Skip to Content

Preserving Boalsburg’s past no easy task

by Norah Shipman


Editor’s note: This is the second installment of a three-month series to commemorate Boalsburg’s bicentennial in October.


With its museums, old homes and Memorial Day celebration, Boalsburg is well-known for its history. But far less is known about the work that goes on behind the scenes to preserve that history and share it with the public. So Voices talked to some of the people responsible for ensuring the future of Boalsburg’s past.


Earl Kesler, president of the Boalsburg Heritage Museum, has helped with elementary school tours at the museum for years. In the spring, local schools bring their students, usually between second and fifth grade, to the house-turned-museum to teach them about life before modern conveniences such as electricity and in-door plumbing.


One time when I was stationed here, I showed them about lighting the kerosene lamps,” he said. “Children don’t know about this. I would invite them to blow it out, and they found that that’s not too easy.”


The Pennsylvania Military Museum also offers tours to students. Joseph Horvath, museum educator, said they have developed a number of educational modules that cover conflicts from the Spanish-American War through the Vietnam War.


We don’t discuss battles. It’s not a blood-and-guts deal,” he said. “We talk about the conflict in the context of what’s happening in the world, what’s happening in Pennsylvania at that time, how the commonwealth mobilizes for war with the conflict, a very brief history of the conflict, and inventions and innovations that came out of the conflict.”


When Boalsburg Elementary School students come for their annual visit, they do a “reconnaissance mission” that helps them see how history can be fun, Horvath said. Students are given a list of 12 questions they must answer, with the stipulation that they cannot use pens and pencils. They divide into teams, with each student assigned a question and answer to memorize.


They learn to like history rather than learning like, ‘Oh, God, numbers and dates again!’ We want to make it fun, because history can be a ball,” Horvath said.


Karen Schuckman helps to preserve the town’s history by maintaining her historic home. She bought her house last year and completed a three-month renovation project before moving in last September. She said she loves her old house and wants to preserve its dignity and integrity by maintaining the original architecture.


I like the uniqueness of an older house. I like the sense that the house has a life of its own, seeing things in the past. It just has more character,” she said.


But Schuckman admitted that she did have to make a few changes to accommodate her modern lifestyle.


I like all the ambiance of an older house, but I definitely like modern conveniences,” she said. “But I guess I just try to keep the feel by still using natural materials and keeping things that had a more classic design to them.”


Dick Bailey echoed the importance of maintaining Boalsburg’s historic homes as they were first built.


We don’t change anything,” he said of his home. “We had a new kitchen put in, and we wouldn’t let them change a window or anything. You just build around what was there.”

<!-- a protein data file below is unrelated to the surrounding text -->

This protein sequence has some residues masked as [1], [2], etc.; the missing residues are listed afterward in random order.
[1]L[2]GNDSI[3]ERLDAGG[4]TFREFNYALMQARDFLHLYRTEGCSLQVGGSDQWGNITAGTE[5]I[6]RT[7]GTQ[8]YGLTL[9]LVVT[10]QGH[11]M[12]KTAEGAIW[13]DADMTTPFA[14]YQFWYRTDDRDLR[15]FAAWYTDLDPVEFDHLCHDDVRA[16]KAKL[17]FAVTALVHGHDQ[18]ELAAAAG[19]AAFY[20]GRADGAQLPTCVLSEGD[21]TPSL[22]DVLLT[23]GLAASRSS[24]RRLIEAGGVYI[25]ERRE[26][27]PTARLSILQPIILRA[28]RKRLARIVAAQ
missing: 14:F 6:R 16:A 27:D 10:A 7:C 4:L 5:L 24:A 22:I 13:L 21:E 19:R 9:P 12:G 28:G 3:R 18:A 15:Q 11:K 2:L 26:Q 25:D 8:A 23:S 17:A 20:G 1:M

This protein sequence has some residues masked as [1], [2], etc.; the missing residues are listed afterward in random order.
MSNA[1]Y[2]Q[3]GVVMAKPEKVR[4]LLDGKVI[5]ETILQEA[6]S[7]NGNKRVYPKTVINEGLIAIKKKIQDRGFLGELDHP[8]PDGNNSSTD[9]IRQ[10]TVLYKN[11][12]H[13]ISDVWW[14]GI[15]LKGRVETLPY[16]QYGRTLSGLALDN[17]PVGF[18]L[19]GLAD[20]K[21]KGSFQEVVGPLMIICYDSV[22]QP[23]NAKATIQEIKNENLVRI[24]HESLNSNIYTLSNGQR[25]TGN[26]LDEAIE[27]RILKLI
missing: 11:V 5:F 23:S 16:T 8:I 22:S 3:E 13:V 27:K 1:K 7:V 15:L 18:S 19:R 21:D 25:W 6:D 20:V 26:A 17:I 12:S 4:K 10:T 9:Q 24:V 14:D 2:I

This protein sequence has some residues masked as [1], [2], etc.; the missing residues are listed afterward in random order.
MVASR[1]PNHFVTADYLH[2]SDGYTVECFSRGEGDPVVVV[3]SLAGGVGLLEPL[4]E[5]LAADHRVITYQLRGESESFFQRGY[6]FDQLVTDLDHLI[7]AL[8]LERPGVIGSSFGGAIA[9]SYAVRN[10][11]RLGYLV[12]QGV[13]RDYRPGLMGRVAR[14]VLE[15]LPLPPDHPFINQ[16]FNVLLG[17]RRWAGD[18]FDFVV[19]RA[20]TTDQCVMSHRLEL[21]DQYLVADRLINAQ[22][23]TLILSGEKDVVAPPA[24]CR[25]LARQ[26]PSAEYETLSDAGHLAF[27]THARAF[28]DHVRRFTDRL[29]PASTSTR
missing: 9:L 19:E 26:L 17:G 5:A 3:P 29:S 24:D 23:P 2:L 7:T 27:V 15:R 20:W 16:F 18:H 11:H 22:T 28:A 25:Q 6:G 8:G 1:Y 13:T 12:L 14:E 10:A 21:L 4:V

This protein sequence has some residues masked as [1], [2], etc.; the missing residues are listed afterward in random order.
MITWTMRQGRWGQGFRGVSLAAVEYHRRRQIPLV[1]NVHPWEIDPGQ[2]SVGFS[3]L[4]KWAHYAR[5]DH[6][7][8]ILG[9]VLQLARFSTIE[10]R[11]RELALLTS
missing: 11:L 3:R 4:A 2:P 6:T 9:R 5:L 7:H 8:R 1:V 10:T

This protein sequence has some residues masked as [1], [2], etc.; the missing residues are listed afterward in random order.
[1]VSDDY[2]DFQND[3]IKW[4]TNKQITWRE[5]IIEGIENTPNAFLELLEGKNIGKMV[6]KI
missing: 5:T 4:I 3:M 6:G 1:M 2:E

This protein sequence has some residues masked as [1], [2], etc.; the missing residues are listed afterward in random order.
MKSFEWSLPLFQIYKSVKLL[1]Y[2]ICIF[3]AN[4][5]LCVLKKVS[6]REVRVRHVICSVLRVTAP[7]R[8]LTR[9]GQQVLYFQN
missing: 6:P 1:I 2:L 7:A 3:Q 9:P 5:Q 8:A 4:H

Bailey, who is only the second person to own his house, said that he much prefers living in an older home.


It has so much more character than a new house, you know? And you always have something nice to look at. These new houses are so stark, I mean they don’t have doors from one room to the other, and (older houses) have so much more woodwork and everything,” he said.


Preserving history, however, comes at a price.


Though the Heritage Museum receives some funding from Harris Township, it doesn’t have enough money to pay staffers, instead relying on volunteers.


Our volunteers are limited, so we’re only able to have the place open Tuesdays and Saturdays in the afternoon,” Kesler said.


To raise money, museum volunteers sell soup on Memorial Day and hold an annual open house. They do not charge admission, though there is a basket for donations.


Our funds have never been very adequate, but enough that we’ve done fairly well,” Kesler said. “We usually just have about enough for turnover, for maintenance.”


The Boal Mansion Museum, said CEO Chris Lee, “gets by on a shoestring,” with two full-time employees—himself and the groundskeeper—and volunteers. The museum, which charges admission to supplement its $80,000 annual budget, is currently $40,000 in debt because of rewiring that cost $150,000.


Every penny generated by the site goes back into the site,” Lee said. “I’ve also just learned from an operational point of view to get by with less.”


Lee said he often has to make the tough decision of cutting some budgetary items to make room for others. The most tragic example of this was in 1991, when he was deciding whether to invest in a security system.


I priced out a security system. It cost $8,000, and we didn’t have the money. In 1993, the chapel was burglarized, and a 1615 painting, a Spanish-Italian painting, 4 feet by 6 feet, was stolen. We now have a security system,” he said.


The Pennsylvania Military Museum, on the other hand, is funded by the state, so it does not have the money problems associated with the other museums in town.


Restoring her home cost Schuckman nearly $100,000, but she thinks it will pay off in the end by increasing the house’s value.


All of the time and money that go into preserving Boalsburg’s history is worth it, Kesler said.


It’s a unique village. There’s a good deal of community pride in this village,” he said. “I think it’s important to the community and to the individuals as well to have some touch of the past.”

Dr. Radut | page